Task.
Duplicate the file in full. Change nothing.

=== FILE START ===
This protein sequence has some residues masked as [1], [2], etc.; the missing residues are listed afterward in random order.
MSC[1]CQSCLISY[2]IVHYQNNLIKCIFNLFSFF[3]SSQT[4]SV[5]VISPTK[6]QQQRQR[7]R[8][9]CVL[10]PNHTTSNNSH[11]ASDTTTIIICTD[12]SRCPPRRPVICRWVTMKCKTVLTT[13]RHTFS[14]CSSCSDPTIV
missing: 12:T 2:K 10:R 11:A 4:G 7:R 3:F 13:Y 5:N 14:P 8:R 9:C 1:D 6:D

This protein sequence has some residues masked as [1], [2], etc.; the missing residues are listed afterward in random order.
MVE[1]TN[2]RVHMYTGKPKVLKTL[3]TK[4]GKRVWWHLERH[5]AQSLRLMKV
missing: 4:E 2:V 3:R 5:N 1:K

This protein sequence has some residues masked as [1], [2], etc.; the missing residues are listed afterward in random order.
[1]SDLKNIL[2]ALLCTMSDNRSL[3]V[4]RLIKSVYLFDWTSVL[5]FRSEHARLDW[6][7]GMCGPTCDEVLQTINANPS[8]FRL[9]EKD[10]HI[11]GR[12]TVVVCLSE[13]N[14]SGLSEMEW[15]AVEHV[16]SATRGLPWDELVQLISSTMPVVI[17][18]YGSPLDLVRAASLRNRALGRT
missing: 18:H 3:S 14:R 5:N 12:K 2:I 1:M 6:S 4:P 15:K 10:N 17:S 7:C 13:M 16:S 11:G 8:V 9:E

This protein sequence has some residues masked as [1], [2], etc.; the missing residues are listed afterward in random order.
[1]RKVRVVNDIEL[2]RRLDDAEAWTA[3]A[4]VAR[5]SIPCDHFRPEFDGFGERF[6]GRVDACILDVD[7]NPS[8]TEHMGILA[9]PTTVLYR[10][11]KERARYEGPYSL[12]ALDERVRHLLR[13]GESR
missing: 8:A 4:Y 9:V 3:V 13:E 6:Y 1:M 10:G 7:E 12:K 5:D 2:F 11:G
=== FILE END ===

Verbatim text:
This protein sequence has some residues masked as [1], [2], etc.; the missing residues are listed afterward in random order.
MSC[1]CQSCLISY[2]IVHYQNNLIKCIFNLFSFF[3]SSQT[4]SV[5]VISPTK[6]QQQRQR[7]R[8][9]CVL[10]PNHTTSNNSH[11]ASDTTTIIICTD[12]SRCPPRRPVICRWVTMKCKTVLTT[13]RHTFS[14]CSSCSDPTIV
missing: 12:T 2:K 10:R 11:A 4:G 7:R 3:F 13:Y 5:N 14:P 8:R 9:C 1:D 6:D

This protein sequence has some residues masked as [1], [2], etc.; the missing residues are listed afterward in random order.
MVE[1]TN[2]RVHMYTGKPKVLKTL[3]TK[4]GKRVWWHLERH[5]AQSLRLMKV
missing: 4:E 2:V 3:R 5:N 1:K

This protein sequence has some residues masked as [1], [2], etc.; the missing residues are listed afterward in random order.
[1]SDLKNIL[2]ALLCTMSDNRSL[3]V[4]RLIKSVYLFDWTSVL[5]FRSEHARLDW[6][7]GMCGPTCDEVLQTINANPS[8]FRL[9]EKD[10]HI[11]GR[12]TVVVCLSE[13]N[14]SGLSEMEW[15]AVEHV[16]SATRGLPWDELVQLISSTMPVVI[17][18]YGSPLDLVRAASLRNRALGRT
missing: 18:H 3:S 14:R 5:N 12:K 2:I 1:M 6:S 4:P 15:K 10:N 17:S 7:C 13:M 16:S 11:G 8:V 9:E

This protein sequence has some residues masked as [1], [2], etc.; the missing residues are listed afterward in random order.
[1]RKVRVVNDIEL[2]RRLDDAEAWTA[3]A[4]VAR[5]SIPCDHFRPEFDGFGERF[6]GRVDACILDVD[7]NPS[8]TEHMGILA[9]PTTVLYR[10][11]KERARYEGPYSL[12]ALDERVRHLLR[13]GESR
missing: 8:A 4:Y 9:V 3:V 13:E 6:Y 1:M 10:G 7:E 12:K 5:D 2:F 11:G